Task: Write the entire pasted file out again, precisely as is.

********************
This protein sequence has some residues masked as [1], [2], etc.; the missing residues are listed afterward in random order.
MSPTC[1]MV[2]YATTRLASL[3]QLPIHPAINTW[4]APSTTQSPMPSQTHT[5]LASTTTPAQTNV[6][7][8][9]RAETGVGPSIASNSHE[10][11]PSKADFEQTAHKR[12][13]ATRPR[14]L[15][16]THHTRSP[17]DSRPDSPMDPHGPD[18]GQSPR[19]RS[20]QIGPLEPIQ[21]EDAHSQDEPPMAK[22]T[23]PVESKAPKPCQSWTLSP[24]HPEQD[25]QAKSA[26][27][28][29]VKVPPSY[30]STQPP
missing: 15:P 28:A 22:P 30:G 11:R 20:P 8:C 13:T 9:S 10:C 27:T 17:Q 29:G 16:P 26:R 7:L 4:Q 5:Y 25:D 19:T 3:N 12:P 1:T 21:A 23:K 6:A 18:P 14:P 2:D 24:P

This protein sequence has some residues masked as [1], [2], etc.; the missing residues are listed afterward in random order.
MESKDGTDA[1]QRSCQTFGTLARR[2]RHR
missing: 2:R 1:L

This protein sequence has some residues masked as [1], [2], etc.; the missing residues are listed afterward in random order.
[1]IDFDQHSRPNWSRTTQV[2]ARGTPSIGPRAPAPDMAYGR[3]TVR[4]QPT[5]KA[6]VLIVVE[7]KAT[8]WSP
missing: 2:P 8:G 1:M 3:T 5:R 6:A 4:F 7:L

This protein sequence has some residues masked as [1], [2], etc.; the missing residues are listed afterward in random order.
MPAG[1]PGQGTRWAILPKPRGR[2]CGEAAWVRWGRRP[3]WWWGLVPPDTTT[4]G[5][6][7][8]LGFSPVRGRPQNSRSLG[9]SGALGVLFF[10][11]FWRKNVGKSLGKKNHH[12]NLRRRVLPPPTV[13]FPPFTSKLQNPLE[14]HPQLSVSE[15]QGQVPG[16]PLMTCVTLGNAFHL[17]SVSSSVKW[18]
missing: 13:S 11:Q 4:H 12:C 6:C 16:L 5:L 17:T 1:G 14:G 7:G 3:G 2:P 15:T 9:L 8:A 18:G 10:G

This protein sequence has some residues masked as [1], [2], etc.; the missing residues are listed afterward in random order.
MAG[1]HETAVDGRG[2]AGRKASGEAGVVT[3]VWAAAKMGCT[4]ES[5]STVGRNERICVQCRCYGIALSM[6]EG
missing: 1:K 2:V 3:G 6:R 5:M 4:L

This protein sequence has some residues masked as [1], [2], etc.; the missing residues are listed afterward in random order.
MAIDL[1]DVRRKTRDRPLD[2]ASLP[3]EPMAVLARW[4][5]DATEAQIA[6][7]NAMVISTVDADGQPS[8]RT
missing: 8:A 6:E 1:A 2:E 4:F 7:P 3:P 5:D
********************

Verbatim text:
This protein sequence has some residues masked as [1], [2], etc.; the missing residues are listed afterward in random order.
MSPTC[1]MV[2]YATTRLASL[3]QLPIHPAINTW[4]APSTTQSPMPSQTHT[5]LASTTTPAQTNV[6][7][8][9]RAETGVGPSIASNSHE[10][11]PSKADFEQTAHKR[12][13]ATRPR[14]L[15][16]THHTRSP[17]DSRPDSPMDPHGPD[18]GQSPR[19]RS[20]QIGPLEPIQ[21]EDAHSQDEPPMAK[22]T[23]PVESKAPKPCQSWTLSP[24]HPEQD[25]QAKSA[26][27][28][29]VKVPPSY[30]STQPP
missing: 15:P 28:A 22:P 30:G 11:R 20:P 8:C 13:T 9:S 10:C 27:T 17:Q 29:G 16:P 26:R 7:L 4:Q 5:Y 25:D 19:T 3:N 12:P 1:T 21:A 23:K 6:A 18:P 14:P 2:D 24:P

This protein sequence has some residues masked as [1], [2], etc.; the missing residues are listed afterward in random order.
MESKDGTDA[1]QRSCQTFGTLARR[2]RHR
missing: 2:R 1:L

This protein sequence has some residues masked as [1], [2], etc.; the missing residues are listed afterward in random order.
[1]IDFDQHSRPNWSRTTQV[2]ARGTPSIGPRAPAPDMAYGR[3]TVR[4]QPT[5]KA[6]VLIVVE[7]KAT[8]WSP
missing: 2:P 8:G 1:M 3:T 5:R 6:A 4:F 7:L

This protein sequence has some residues masked as [1], [2], etc.; the missing residues are listed afterward in random order.
MPAG[1]PGQGTRWAILPKPRGR[2]CGEAAWVRWGRRP[3]WWWGLVPPDTTT[4]G[5][6][7][8]LGFSPVRGRPQNSRSLG[9]SGALGVLFF[10][11]FWRKNVGKSLGKKNHH[12]NLRRRVLPPPTV[13]FPPFTSKLQNPLE[14]HPQLSVSE[15]QGQVPG[16]PLMTCVTLGNAFHL[17]SVSSSVKW[18]
missing: 13:S 11:Q 4:H 12:C 6:C 16:L 5:L 17:T 1:G 14:G 7:G 3:G 2:P 15:T 9:L 8:A 18:G 10:G

This protein sequence has some residues masked as [1], [2], etc.; the missing residues are listed afterward in random order.
MAG[1]HETAVDGRG[2]AGRKASGEAGVVT[3]VWAAAKMGCT[4]ES[5]STVGRNERICVQCRCYGIALSM[6]EG
missing: 1:K 2:V 3:G 6:R 5:M 4:L

This protein sequence has some residues masked as [1], [2], etc.; the missing residues are listed afterward in random order.
MAIDL[1]DVRRKTRDRPLD[2]ASLP[3]EPMAVLARW[4][5]DATEAQIA[6][7]NAMVISTVDADGQPS[8]RT
missing: 8:A 6:E 1:A 2:E 4:F 7:P 3:P 5:D